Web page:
This has been an interesting few weeks when it comes to upper neck surgery. Because we developed the world’s only regenerative medicine procedure that can target CCJ instability, we see many patients who have taken many different paths in their care. Some patients end up getting an upper neck fusion and, regrettably, it seems like many of these patients still have problems after the surgery. Let’s review.
Your head is held on by strong ligaments. If these ligaments become injured or if you’re born with stretchy ligaments, the upper neck (also called the craniocervical junction) can move too much, a problem known as instability. This means that the upper neck joints, muscles, tendons, and nerves can get beat up and cause pain in this area or the head.
The Lead-Up to Neck Surgery
Given that physical therapy is not very successful when there are loose ligaments in the upper neck, many patients try this and move on. Sometimes they will find an expert manual physical therapist. This can be either a highly trained physical therapist or a special chiropractor. In these cases, patients can find some temporary relief. However, when that doesn’t cure the issue, patients often look for other options. At this point they’re desperate, having lost everything they love to do and seeing how it destroys the lives of those they love. At that point, upper neck surgery enters the picture.
Upper Neck Surgery
Upper neck surgery, in this case, is almost always a fusion. This means that hardware (plates and/or screws) are placed into the skull and/or upper neck bones. There are two main types of upper neck surgery we see:
- Plates and screws that fuse the skull down to C2 (on the left above)
- Screws placed through the C1–C2 joint only (on the right above)
C1–C2 Facet Fusion
The idea behind this surgery is that the alar ligaments that provide the C1–C2 joint with side-to-side stability are stretched or partially torn. The goal of the procedure is to insert a screw through the C1–C2 joint to have the joint grow together with bone (fuse). This prevents any motion in the joint.
Theoretically, at first blush, this sounds like a good idea. The pain is caused by the joint moving too much, so if it doesn’t move, then the pain will go away! However, it’s not so simple. Let me explain.
My Two C1–C2 Fusion Patients
If you read this blog, you know I write about what I see every day in the clinic. These past few weeks, I evaluated two patients who had C1–C2 fusions for CCJ instability. Neither had much relief from this high-risk procedure. Both had the same complication: the C1–C2 joint failed to fuse. This means that they have a screw now through the C1–C2 facet joint and the joint can still move.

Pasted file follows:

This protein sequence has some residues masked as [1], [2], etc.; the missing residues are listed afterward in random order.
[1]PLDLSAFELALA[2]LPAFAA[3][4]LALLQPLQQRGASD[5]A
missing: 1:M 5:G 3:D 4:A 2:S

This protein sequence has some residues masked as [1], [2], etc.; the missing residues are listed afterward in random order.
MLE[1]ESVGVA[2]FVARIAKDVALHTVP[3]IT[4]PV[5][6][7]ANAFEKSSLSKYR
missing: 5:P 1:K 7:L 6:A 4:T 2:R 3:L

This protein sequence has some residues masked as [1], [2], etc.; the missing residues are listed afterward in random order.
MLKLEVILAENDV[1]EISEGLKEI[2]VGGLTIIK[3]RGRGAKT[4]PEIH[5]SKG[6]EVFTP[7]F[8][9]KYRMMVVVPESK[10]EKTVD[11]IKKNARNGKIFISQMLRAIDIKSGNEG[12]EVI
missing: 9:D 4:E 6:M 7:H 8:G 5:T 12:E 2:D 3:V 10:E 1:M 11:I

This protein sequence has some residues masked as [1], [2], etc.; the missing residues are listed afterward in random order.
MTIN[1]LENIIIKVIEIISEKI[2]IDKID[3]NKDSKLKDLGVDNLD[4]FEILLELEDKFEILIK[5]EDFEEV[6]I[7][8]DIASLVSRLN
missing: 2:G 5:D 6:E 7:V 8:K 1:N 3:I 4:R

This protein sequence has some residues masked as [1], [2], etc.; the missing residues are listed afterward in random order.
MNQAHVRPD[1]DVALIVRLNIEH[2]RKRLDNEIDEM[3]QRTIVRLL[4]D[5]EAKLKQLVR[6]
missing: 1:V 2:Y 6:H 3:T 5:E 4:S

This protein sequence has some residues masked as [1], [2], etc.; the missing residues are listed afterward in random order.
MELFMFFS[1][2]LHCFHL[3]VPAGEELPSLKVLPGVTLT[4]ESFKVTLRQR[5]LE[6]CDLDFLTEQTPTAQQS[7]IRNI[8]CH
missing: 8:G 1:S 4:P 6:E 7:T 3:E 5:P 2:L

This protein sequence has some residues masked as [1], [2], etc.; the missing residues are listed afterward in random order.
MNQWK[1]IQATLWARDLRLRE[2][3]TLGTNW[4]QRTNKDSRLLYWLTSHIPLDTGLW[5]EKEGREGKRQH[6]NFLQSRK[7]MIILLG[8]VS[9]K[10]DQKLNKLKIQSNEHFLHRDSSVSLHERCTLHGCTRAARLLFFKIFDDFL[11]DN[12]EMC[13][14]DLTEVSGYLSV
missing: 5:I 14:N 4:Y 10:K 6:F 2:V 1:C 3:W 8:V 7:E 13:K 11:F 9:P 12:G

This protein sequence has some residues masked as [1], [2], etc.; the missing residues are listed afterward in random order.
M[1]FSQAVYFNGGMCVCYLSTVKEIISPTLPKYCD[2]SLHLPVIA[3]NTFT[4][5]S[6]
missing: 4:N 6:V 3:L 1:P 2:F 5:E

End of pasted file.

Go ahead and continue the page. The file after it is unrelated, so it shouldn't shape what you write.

Regrettably, this is a nightmare scenario. You have a screw sitting in a joint that has pierced through the cartilage and damaged the inside of the joint. This alone is all it would take for the joint to become arthritic. However, add on to that the fact that there is a screw that can move as the joint moves and can damage bone and cartilage, and these patients are in pain.
Even More Ridiculous…
In both of these patients, not all conservative care that was possible was done. Huh? You’re planning a major surgery that has a very high complication rate including death from the procedure and not everything that was possible short of surgery was done? Yep.
In these cases, the upper neck facet joints were never injected! Meaning, nobody had any idea if these patients could have been helped by just injecting some anti-inflammatory or platelet-rich plasma (PRP) into these upper neck joints. This, of course, would be a far less invasive approach.
In these two cases of nonfusion, at least one of these patients had pain in these joints and likely never needed this surgical procedure. However, now our focus will be injecting PRP, but now she has a screw that poked a hole in the joint and is just hanging out there damaging tissue. So whether we can heal these issues will remain to be seen. The screw may need to come out, or she may need more aggressive regenerative medicine techniques.
Our CCJ Stem Cell Procedure
We have pioneered a procedure to directly inject these damaged ligaments with stem cells. It’s a very technically challenging procedure, so we only offer it in the U.S. at out Colorado HQ. More on that procedure below in my video:
The upshot? I’ve now seen many cases of unsuccessful C1–C2 fusion. Frankly, the more hardware-intensive version also produces poor results. So should you get this procedure? Not until everything that can be done short of surgery has been done.